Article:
Creativity Through Scleroderma

Georgina Foster is an Art Historian and has written this piece especially for World Scleroderma Day to celebrate the great artist Paul Klee, who she admires very much and who also had scleroderma.

by Georgina Foster

Artists to me, have always been the mystics that open a door to bring the divine to Earth. Down the ages artists, musicians and writers have opened doors for us to walk through. 

Perhaps there is no one who embodied what it is to be a mystic through the arts more clearly than Paul Klee (18 December 1879 – 29 June 1940), one of the greatest artists of the 20th Century, who truly invited us to walk through the door of his creativity beside him when he said: “A drawing is simply a line going for a walk.” 

For those with Scleroderma, Paul Klee’s death on 29th June has become significant because it marks World Scleroderma Day, where Klee’s legacy has helped to inspire the formation of the World Scleroderma Foundation. Based in Basel, Switzerland, it draws together world experts in Scleroderma research and patient groups in an effort to support research for a cure.

Ten years ago, Paul Klee was an artist I studied in great depth at University alongside Wassily Kandinsky as I have long been fascinated with the symbiotic relationship between art and music, and both artists' work is truly a synthesis of the arts that have forever enchanted me. 

However, it was also during these formative years of my passion for art and music history, that I was starting to develop a cluster of mysterious symptoms that were starting to manifest within my body just as Paul Klee had experienced in the early to mid 1930s. 

Since my own diagnosis of Scleroderma in 2018, and looking back at the spinetingling synchronicities I share with Paul Klee, I have spent much time contemplating the relationship between meaning, purpose, courage and endurance within creativity that is so evident throughout the history of art from Paul Klee, to Frida Kahlo, to Vincent Van Gogh, to Henri Matisse and innumerable other examples. 

In order to dig into the rich tapestry of Paul Klee and other artists’ creativity, I want to examine what creativity truly means and how on this World Scleroderma Day, we can be emboldened globally to embody it just like an artist would, so that we can channel this into more research for this debilitating condition.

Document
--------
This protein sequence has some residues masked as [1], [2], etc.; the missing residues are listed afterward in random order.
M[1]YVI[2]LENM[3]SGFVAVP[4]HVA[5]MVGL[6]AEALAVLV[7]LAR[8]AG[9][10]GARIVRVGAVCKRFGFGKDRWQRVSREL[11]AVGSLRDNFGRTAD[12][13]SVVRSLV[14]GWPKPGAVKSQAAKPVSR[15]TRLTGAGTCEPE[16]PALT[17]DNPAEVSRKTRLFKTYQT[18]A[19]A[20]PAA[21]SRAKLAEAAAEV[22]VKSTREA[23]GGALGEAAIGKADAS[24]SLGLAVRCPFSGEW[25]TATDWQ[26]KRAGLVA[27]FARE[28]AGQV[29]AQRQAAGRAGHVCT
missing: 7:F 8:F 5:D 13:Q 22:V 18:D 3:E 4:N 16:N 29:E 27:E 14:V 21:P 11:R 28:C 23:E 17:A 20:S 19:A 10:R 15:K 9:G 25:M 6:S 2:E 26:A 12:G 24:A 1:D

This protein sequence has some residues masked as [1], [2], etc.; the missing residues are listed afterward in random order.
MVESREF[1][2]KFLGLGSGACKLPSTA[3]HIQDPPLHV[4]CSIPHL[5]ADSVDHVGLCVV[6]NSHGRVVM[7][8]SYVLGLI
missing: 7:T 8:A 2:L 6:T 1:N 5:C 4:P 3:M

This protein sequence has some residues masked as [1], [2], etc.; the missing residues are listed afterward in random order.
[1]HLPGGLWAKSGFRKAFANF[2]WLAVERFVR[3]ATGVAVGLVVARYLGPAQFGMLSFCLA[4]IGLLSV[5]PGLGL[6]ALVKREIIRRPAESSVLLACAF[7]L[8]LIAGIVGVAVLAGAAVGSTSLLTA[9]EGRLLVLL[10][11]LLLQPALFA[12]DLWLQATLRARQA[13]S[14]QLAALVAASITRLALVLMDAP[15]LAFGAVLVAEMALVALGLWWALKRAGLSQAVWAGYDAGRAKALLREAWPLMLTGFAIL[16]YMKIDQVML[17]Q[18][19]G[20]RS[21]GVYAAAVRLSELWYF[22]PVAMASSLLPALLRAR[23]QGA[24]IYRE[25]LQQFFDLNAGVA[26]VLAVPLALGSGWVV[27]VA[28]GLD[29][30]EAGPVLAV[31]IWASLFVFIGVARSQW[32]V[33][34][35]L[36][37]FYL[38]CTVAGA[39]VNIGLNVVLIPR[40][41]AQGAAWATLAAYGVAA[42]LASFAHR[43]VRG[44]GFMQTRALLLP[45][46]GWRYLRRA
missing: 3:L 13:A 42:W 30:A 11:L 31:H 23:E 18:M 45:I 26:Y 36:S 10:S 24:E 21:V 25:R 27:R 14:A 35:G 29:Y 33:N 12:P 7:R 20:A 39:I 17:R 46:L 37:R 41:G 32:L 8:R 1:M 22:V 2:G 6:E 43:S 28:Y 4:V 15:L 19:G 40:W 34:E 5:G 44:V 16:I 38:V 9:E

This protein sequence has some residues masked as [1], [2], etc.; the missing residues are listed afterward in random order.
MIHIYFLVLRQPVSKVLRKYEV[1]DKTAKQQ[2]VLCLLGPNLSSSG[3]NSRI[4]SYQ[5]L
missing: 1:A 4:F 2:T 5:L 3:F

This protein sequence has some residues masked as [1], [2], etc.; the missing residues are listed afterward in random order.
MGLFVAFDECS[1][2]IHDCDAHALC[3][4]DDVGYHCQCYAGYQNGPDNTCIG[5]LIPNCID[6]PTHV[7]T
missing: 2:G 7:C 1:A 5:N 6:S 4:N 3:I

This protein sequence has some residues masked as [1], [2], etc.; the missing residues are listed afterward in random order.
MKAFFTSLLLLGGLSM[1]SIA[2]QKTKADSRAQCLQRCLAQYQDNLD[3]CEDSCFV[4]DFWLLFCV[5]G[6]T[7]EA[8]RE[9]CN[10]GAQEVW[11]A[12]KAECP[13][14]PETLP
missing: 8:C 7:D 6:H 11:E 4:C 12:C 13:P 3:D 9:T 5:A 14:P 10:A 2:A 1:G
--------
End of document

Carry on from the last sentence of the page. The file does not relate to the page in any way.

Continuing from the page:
The word ‘creativity’ in English and most European languages comes from the Latin “creatus”, literally "to have grown." 

Growth is the natural state for every living being on Earth. For if we aren’t growing, we’re dying. In this way, we can understand the true meaning of creativity as a journey of growth and perpetual transformation where the gifts and discomforts that it brings is a part of our natural cycle of life just like the seasons. 

​​Paul Klee once remarked that ‘motion is at the heart of all growth’ and, as a result, movement is at the heart of his paintings. 

As the art historian Wieland Schmied has noted before, the themes of dying and death are deeply laced into Klee’s art: ‘His [Klee’s] pictures are parallels to nature; the painter creates them through a process of organic growth. Growth is a crucial word for understanding Paul Klee’s work. Klee shows us the stages, the phases of a constantly evolving transformation, the metamorphosis of forms, the changing aspect of shapes.’

Paul Klee had an infinite capacity for self-renewal believing that we must all ‘be born again’ and these are words that I can deeply relate to. Through a life-long battle with multiple chronic illnesses since childhood, life has taught me to be courageous, but thanks to the research for this post, and my own life path, I truly understand creativity’s mystical healing properties to this elixir. 

Whilst I grieve the jarring symptoms Scleroderma brings me each day, I also believe that cultivating courage within creativity, as Paul Klee did, can be a profound lesson for us all to rediscover our strengths, keep our spirits and determination unshaken in times of need, and that with this courage, our hearts and our world will be healed through embodying creativity in every essence of our lives. 

These unprecedented times we are living in truly calls for visionaries and creatives just like Paul Klee who can express creativity to craft images, videos, and text to persuade and inspire. 

I hope that an understanding of Paul Klee and his reverence for creativity will offer the opportunity to catalyse creative solutions for Scleroderma where we can highlight the importance for research, and ultimately one day, a cure. 

A cure for Scleroderma will come one day, through the creativity of science. Far from being diametrically opposed, both the scientist and the artist understand that the cycle of birth and rebirth underpins all existence.

Perhaps most poignantly of all, one of Paul Klee’s last paintings is called ‘This Star Teaches Bending’ (1940). This World Scleroderma Day, this profound work reminds us that even the brightness and majesty of a shining star was once no more than stardust. 

Like Paul Klee, we need to use our own creativity so that our talents and gifts can shine brightly like the stars bringing hope and inspiration to all those around us.